As someone who was a police officer for a decade, I can honestly say that I paid little attention to state-specific Concealed Carry Weapons (CCW) laws when traveling to different states. I hadn’t been ignoring state laws, though, as, due to LEOSA, I essentially had a CCW permit for all 50 states. It was great.

About two years ago I decided to take a different career path and left law enforcement. I hadn’t gone much of anywhere without a gun on my hip for the decade before that but my new career doesn’t even allow firearms on the property, let alone on your person. It really was a strange transition for me. Now, not only I do not carry a weapon for the majority of my time each day, but I can also no longer go in the LEO entrance at professional sports stadiums and I have to carefully consider each state’s (sometimes bizarre) concealed-carry restrictions. It sucks.

To make it even more confusing, I travel a lot and it seems that each state has a completely different set of standards concerning both knives and guns… and this is where you can quickly get yourself jammed up if you don’t pay close attention.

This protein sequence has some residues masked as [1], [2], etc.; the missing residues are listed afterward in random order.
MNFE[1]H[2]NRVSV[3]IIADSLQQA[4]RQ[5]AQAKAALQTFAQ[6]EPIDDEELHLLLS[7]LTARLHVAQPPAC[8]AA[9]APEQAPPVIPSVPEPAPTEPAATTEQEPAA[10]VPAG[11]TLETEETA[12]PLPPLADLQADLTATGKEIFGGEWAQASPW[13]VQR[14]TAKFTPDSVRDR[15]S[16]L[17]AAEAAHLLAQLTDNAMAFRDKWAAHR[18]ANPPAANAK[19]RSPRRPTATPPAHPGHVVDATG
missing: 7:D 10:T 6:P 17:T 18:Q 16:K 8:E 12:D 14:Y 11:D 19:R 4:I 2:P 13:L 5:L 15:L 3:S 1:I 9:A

Being Polite Helps Too

As a police officer, I routinely made traffic stops in which people were legally carrying a concealed weapon. My standard interaction with said citizen usually went like this:

Citizen: “Good morning officer, I just want to let you know I have a concealed firearm on my hip.”

Me: “Sounds good to me. I’ll make you a deal, you don’t touch yours and I won’t touch mine.”

My statement was meant to cover a few bases. First, it lets them know that I understand they are armed and that I’m not freaking out about it. Second, it totally relieves the tension in the air that can be caused by telling a police officer you have a gun on your person. Finally, it gives them the head’s up that if they get crazy and try using theirs (super unlikely) then I’ll follow suit. If I can toot my own horn for a second, I really think it’s a great statement…

Additionally, I’d recommend being polite to the officer, even if they were a bit rude to you. If the officer is acting appropriately, your politeness or lack thereof shouldn’t change the outcome, but it could make your life a bit easier on that stop.